Thousands left out of federal unemployment aid program

  • Bob Weiner in his home studio in Amherst. STAFF PHOTO/CAROL LOLLIS

Staff Writer
Published: 10/4/2020 7:34:17 PM

AMHERST — Bob Weiner remembers the last gig he played before the pandemic struck. On March 12, the drummer performed with Darryl Harper, a jazz musician, at the Inn on Boltwood.

“Then everything just ended,” he recalled, and as the pandemic unfolded, his music gigs dried up.

Weiner, 69, is a self-employed Amherst resident and earned a living doing music performances and freelance teaching. For a while, he was able to receive Pandemic Unemployment Assistance, benefits for those who aren’t eligible for regular unemployment. But, because he made more than $5,100 from one employer last year, he was deemed ineligible and bumped out of the program and into unemployment, he said, where he was receiving $97 a week. On Sunday, though, the online system for the Department of Unemployment Assistance informed him that he no longer has unemployment insurance, after he reported $475 of freelance income from Amherst College. He is currently trying to get into contact with someone at the department.

“I thought I did everything right,” said Weiner, who noted that his account was frozen for five weeks the last time he reported income from Amherst.

In August, most residents on unemployment started getting an extra $300 a week through the Lost Wage Assistance program, but Weiner didn’t receive it.

President Donald Trump started the LWA program, but stipulated that to be eligible, one must receive at least $100 in either unemployment insurance or the Pandemic Unemployment Assistance program. When Weiner found out about the threshold, he felt confused and upset.

“I’m $3 short of that. I’m like, you’ve got to be kidding me. What is the point of that?” he said. “Wait a minute, people who are really poor at the bottom of this food chain don’t get help? I don’t get this.”

The requirement is “extremely unnecessary, arbitrary, and punitive to low-wage workers,” reads a letter from more than 100 state legislators sent to Rosalin Acosta, Executive Office of Labor and Workforce Development, in late September. The letter asks that the Department of Unemployment Assistance work to temporarily increase ineligible residents’ benefits to at least $100 a week to make them eligible for the additional funds.

Rhode Island and New Hampshire have done this, the legislators point out.

Benefits under the LWA program lasted for six weeks, and in Massachusetts, they ended in September. But, there is still funding left, according to state Rep. Lindsay Sabadosa, who signed the letter. People who didn’t meet the $100 threshold could get benefits retroactively, she said.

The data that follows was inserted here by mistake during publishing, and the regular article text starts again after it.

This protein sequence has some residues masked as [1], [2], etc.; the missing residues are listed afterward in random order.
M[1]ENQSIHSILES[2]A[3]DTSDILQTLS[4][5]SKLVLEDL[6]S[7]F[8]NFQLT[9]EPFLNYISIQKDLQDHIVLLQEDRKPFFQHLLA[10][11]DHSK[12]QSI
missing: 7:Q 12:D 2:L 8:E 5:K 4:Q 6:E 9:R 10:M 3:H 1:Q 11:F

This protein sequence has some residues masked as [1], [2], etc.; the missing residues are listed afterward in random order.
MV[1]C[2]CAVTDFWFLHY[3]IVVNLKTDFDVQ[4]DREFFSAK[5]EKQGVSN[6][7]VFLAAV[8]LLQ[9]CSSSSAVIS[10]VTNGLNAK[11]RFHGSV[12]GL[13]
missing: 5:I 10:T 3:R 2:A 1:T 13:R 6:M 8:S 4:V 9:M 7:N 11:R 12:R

“But we have to act quickly,” Sabadosa said. “Because once the money runs out, the money runs out. It’s just imperative that we do this.”

Sabadosa said she has heard from many constituents in situations similar to Weiner’s.

“When I first heard about it, I had a constituent who sent me a Facebook message and thought, ‘Oh this is just a mistake, there’s no way what she’s saying is accurate,’” Sabadosa said.

The woman received $79 in benefits and didn’t qualify for LWA benefits.

“It felt frustrating,” Sabadosa recalled. “Why he (Trump) decided it wasn’t going to the poorest and neediest people is very confusing.”

An estimated 17,000 people are in this situation, a figure that Sabadosa said Acosta provided.

The legislators’ letter states that if even 1,000 people became eligible for the benefits, it would bring an infusion of $1.8 million into our state’s economy and “not only does the increased purchasing power aid businesses in the state, but these benefits also contribute to taxes for state coffers,” they wrote.

Raising benefits to meet the $100 threshold would require a change in law, plus new federal funding would need to be available to get LWA benefits, the Executive Office of Labor and Workforce Development said last week, according to a report by State House News Service.

For Weiner, the extra $300 a week would be helpful, he said.

“It would let me pay my rent,” he said. “I can’t live on $97. To me, the LWA would just help — but it’s not that longer kind of solution.”

Staff writer Bera Dunau contributed to this story.




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